A few weeks ago, my friend Tak made sheep-shaped waffles for a group of friends.
Tak designed and built a custom waffle iron as part of an ongoing project, “Sheep-shaped Cuisine.” The project draws from his experience as a product designer.
He went through a process of sketching, sculpting and prototyping before arriving on his final design. The waffle iron is a functional piece of art, complete with his own logo engraved on the outside.
The waffles were delicious, fun and beautiful.
Whataburger (and External Architecture in Service Design)
Interaction designers know that (information) architecture can make or break an experience. But, when we look outside at the businesses and services we use on a daily basis, we see that architecture — particularly the external architecture of buildings — is beginning to play less and less of a role in contributing to the infrastructural layer of service design experiences (the planned interaction between customers and service providers).
Starbucks is perhaps the most famous business that takes advantage of its internal architecture to enhance an experience. Whether we walk into a Starbucks in North Dakota or in Mexico, Turkey or Taiwan, we know what’s up: We know where the line is, we know we’ll see coffee mugs and music for sale by the register, and we know that the bathroom is at the back and anyone can use it (unspoken rule).
Many other companies employ the same tactic—designing a service to seem familiar no matter where we use their service.
While it’s much easier (especially budget-wise) to capitalize on familiarity within an experience through the use of internal architecture, I’d bet that taking advantage of external architecture could be equally worthwhile and perhaps even more worthwhile.
Maybe I’m biased, though, since my reasoning for this belief comes from missing Whataburger, a legendary burger chain which originated in my hometown of Corpus Christi, Texas.
The founder of Whataburger, Harmon Dobson, was a pilot. He used to fly over Corpus Whataburger sites with a Whataburger banner affixed to his plane, dropping coupons from the sky onto unsuspecting patrons. In his time doing this, he concluded that making his business more eye-catching (from all angles) would be a good investment.
An Auto Mechanic Walks Into a Bar…
Creativity and design inspiration often come from unexpected places. This is certainly the case for Jorge Odon, the Argentine car mechanic who created a device to assist the delivery of babies who become stuck in the birth canal during delivery.
Odon built his first prototype using a glass jar as a womb, his daughter’s doll as a trapped baby, and a fabric bag as the extraction device after watching a YouTube video showing how to extract a lost cork from inside a bottle. It took a car mechanic, with no medical training or experience, to improve on the current options that include the use of forceps and suction cups. Odon was able to make a leap that designers in the medical device field have been unable to achieve.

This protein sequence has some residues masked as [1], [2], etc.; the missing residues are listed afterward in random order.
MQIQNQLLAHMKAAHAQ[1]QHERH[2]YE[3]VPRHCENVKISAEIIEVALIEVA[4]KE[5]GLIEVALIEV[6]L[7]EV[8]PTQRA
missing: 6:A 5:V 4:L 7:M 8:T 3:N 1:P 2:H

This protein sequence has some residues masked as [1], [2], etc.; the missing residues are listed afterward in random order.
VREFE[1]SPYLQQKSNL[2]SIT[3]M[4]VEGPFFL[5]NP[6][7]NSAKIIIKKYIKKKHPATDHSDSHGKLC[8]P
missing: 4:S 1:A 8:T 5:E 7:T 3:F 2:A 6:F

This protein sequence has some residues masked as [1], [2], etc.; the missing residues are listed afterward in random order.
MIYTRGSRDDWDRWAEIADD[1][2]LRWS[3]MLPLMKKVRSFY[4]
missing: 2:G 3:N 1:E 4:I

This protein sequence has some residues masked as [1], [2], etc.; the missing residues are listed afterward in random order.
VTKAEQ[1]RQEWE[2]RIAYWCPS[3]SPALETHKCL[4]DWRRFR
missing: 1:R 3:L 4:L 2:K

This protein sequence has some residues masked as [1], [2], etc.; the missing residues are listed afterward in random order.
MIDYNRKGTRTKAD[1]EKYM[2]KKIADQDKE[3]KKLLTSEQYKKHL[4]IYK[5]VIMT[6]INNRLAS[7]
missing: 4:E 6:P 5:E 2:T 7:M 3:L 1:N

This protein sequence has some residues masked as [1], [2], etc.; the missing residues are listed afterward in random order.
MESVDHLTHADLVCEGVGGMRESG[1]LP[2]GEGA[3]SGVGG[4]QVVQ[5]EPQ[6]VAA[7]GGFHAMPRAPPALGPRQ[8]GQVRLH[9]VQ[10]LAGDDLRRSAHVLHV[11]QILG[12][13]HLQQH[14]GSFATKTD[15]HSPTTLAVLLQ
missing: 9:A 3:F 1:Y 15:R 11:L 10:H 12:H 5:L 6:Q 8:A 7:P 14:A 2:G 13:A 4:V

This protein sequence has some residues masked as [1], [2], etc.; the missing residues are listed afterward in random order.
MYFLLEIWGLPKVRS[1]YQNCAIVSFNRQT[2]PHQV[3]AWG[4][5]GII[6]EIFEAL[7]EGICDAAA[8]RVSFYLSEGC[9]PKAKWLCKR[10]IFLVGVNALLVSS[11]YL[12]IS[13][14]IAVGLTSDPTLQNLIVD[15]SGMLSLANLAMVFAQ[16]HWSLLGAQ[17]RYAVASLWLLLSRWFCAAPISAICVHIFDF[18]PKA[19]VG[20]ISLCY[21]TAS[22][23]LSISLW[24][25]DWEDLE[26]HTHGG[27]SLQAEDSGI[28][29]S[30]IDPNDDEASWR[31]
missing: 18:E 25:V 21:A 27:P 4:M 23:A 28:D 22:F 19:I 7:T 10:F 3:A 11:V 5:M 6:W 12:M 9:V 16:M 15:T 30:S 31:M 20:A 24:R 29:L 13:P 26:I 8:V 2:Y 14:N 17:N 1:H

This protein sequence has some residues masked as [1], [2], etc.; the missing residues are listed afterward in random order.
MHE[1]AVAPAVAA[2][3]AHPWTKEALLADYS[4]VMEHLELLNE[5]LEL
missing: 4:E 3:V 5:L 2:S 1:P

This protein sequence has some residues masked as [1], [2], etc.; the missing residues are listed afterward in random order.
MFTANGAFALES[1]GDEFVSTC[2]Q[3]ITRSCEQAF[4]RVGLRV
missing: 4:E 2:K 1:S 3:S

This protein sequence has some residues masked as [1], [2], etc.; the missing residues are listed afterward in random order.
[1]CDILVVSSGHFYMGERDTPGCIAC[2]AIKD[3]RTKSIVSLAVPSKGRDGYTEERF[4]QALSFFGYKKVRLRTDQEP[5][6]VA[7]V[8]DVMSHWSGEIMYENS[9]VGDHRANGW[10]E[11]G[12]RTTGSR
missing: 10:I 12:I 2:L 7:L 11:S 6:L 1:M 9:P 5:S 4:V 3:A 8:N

Designers know that cross-pollination of ideas can be an inspiration in the creative process. Steve Jobs said, “The key to creativity is to expose yourself to the best things that humans have done and then to bring those things into what you are doing.”
A key to user-centered design is the notion that partnering with users to understand their work, processes, goals and needs will bring key perspectives and insights to the design process. Users know their work, but are unable to unlock that knowledge to envision how a process could be improved or reimagined. When we partner with users, we are able to bridge the gap between what is and what can be.
Source: The New York Times
Catalytes Present: Lean for Agencies
Catalytes Nick (CEO) and Ray (Sr. UX Consultant) stopped by General Assembly last week to talk about their experience applying a Lean UX methodology to a recent client project. Pizza and learning was had by all. Here are the slides, which contain most of the salient points. But please feel free to get in touch with us to explore the issues in more depth.
What’s Really Wrong With HealthCare.gov
The HealthCare.gov site is broken. There’s no question about that, and it’s a legitimate concern. But, the success of the new health care law depends on much more than a functioning website. Research we’ve conducted indicates that even an up-and-running HealthCare.gov won’t meet the needs of the American people because it will fail to address their lack of knowledge and understanding of the Affordable Care Act (ACA).
This past summer, a team of Catalyst Group designers and researchers conducted research studies with hundreds of participants to learn what people understand (or don’t understand) about the ACA. The studies made use of both qualitative and quantitative methods, and our participant pool represented all regions of the country and all ages, races and ethnicities, marital statuses, income levels and, of course, insurance statuses (e.g., uninsured, Medicare).
Our findings? The majority of Americans have little to no understanding of what the new health care law does and what it may mean for them. Most people can’t say if the law will affect them at all, or what they’re required to do (if anything) as a result of its enactment.